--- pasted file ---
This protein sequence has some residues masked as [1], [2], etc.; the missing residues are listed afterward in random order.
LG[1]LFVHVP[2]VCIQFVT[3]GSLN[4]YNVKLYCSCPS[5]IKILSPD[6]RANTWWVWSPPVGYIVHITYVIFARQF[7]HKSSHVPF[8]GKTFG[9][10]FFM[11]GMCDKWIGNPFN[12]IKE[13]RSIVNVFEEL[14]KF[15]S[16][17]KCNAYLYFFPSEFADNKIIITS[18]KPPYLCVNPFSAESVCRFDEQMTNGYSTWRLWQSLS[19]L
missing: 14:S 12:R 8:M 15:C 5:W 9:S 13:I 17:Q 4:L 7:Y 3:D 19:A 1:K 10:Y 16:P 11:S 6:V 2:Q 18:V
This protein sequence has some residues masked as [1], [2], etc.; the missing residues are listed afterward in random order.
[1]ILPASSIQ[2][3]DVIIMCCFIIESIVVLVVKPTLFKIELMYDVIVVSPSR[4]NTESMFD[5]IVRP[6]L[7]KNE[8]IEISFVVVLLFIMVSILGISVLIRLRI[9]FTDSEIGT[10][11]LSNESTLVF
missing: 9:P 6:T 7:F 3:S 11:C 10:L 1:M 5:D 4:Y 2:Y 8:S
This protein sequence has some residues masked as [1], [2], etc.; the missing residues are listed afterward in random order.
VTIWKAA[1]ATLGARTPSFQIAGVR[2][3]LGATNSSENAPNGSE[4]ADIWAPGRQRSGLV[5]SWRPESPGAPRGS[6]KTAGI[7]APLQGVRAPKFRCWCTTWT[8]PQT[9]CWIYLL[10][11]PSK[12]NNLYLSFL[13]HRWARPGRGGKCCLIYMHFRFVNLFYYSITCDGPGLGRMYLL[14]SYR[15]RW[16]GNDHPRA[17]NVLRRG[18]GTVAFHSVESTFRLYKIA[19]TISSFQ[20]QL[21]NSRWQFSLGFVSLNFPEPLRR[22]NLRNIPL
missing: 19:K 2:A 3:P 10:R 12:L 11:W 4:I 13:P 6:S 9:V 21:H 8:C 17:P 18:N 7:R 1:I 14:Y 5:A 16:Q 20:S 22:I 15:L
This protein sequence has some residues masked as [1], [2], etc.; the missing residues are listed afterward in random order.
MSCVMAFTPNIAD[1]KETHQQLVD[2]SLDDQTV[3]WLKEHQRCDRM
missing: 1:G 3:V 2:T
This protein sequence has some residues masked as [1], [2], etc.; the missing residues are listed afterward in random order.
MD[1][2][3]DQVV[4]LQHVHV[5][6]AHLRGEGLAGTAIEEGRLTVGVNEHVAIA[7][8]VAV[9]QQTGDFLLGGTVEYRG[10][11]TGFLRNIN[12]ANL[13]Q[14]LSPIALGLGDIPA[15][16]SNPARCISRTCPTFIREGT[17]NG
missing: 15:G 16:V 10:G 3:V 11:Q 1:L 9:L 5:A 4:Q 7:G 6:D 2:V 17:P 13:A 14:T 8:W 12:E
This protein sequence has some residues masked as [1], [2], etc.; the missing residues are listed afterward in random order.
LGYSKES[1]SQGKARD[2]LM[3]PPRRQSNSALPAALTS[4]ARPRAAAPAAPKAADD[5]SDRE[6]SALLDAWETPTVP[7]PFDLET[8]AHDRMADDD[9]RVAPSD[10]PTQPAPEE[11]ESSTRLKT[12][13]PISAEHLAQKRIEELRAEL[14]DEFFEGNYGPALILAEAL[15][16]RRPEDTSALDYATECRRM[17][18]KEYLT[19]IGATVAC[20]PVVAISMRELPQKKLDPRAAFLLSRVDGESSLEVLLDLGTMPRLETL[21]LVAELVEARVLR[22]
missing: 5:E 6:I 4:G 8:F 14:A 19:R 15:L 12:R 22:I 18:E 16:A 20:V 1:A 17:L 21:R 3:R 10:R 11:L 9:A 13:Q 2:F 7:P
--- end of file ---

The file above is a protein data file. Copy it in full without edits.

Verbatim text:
This protein sequence has some residues masked as [1], [2], etc.; the missing residues are listed afterward in random order.
LG[1]LFVHVP[2]VCIQFVT[3]GSLN[4]YNVKLYCSCPS[5]IKILSPD[6]RANTWWVWSPPVGYIVHITYVIFARQF[7]HKSSHVPF[8]GKTFG[9][10]FFM[11]GMCDKWIGNPFN[12]IKE[13]RSIVNVFEEL[14]KF[15]S[16][17]KCNAYLYFFPSEFADNKIIITS[18]KPPYLCVNPFSAESVCRFDEQMTNGYSTWRLWQSLS[19]L
missing: 14:S 12:R 8:M 15:C 5:W 9:S 13:I 17:Q 4:L 7:Y 3:D 19:A 1:K 10:Y 16:P 11:S 6:V 2:Q 18:V
This protein sequence has some residues masked as [1], [2], etc.; the missing residues are listed afterward in random order.
[1]ILPASSIQ[2][3]DVIIMCCFIIESIVVLVVKPTLFKIELMYDVIVVSPSR[4]NTESMFD[5]IVRP[6]L[7]KNE[8]IEISFVVVLLFIMVSILGISVLIRLRI[9]FTDSEIGT[10][11]LSNESTLVF
missing: 9:P 6:T 7:F 3:S 11:C 10:L 1:M 5:D 4:Y 2:Y 8:S
This protein sequence has some residues masked as [1], [2], etc.; the missing residues are listed afterward in random order.
VTIWKAA[1]ATLGARTPSFQIAGVR[2][3]LGATNSSENAPNGSE[4]ADIWAPGRQRSGLV[5]SWRPESPGAPRGS[6]KTAGI[7]APLQGVRAPKFRCWCTTWT[8]PQT[9]CWIYLL[10][11]PSK[12]NNLYLSFL[13]HRWARPGRGGKCCLIYMHFRFVNLFYYSITCDGPGLGRMYLL[14]SYR[15]RW[16]GNDHPRA[17]NVLRRG[18]GTVAFHSVESTFRLYKIA[19]TISSFQ[20]QL[21]NSRWQFSLGFVSLNFPEPLRR[22]NLRNIPL
missing: 19:K 2:A 3:P 10:R 12:L 11:W 4:I 13:P 6:S 9:V 21:H 8:C 17:P 18:N 7:R 1:I 14:Y 5:A 16:Q 20:S 22:I 15:L
This protein sequence has some residues masked as [1], [2], etc.; the missing residues are listed afterward in random order.
MSCVMAFTPNIAD[1]KETHQQLVD[2]SLDDQTV[3]WLKEHQRCDRM
missing: 1:G 3:V 2:T
This protein sequence has some residues masked as [1], [2], etc.; the missing residues are listed afterward in random order.
MD[1][2][3]DQVV[4]LQHVHV[5][6]AHLRGEGLAGTAIEEGRLTVGVNEHVAIA[7][8]VAV[9]QQTGDFLLGGTVEYRG[10][11]TGFLRNIN[12]ANL[13]Q[14]LSPIALGLGDIPA[15][16]SNPARCISRTCPTFIREGT[17]NG
missing: 15:G 16:V 10:G 3:V 11:Q 1:L 9:L 5:A 4:Q 7:G 6:D 2:V 17:P 13:A 14:T 8:W 12:E
This protein sequence has some residues masked as [1], [2], etc.; the missing residues are listed afterward in random order.
LGYSKES[1]SQGKARD[2]LM[3]PPRRQSNSALPAALTS[4]ARPRAAAPAAPKAADD[5]SDRE[6]SALLDAWETPTVP[7]PFDLET[8]AHDRMADDD[9]RVAPSD[10]PTQPAPEE[11]ESSTRLKT[12][13]PISAEHLAQKRIEELRAEL[14]DEFFEGNYGPALILAEAL[15][16]RRPEDTSALDYATECRRM[17][18]KEYLT[19]IGATVAC[20]PVVAISMRELPQKKLDPRAAFLLSRVDGESSLEVLLDLGTMPRLETL[21]LVAELVEARVLR[22]
missing: 5:E 6:I 4:G 8:F 14:A 19:R 15:L 12:R 22:I 18:E 16:A 20:V 1:A 17:L 21:R 3:R 10:R 11:L 9:A 13:Q 2:F 7:P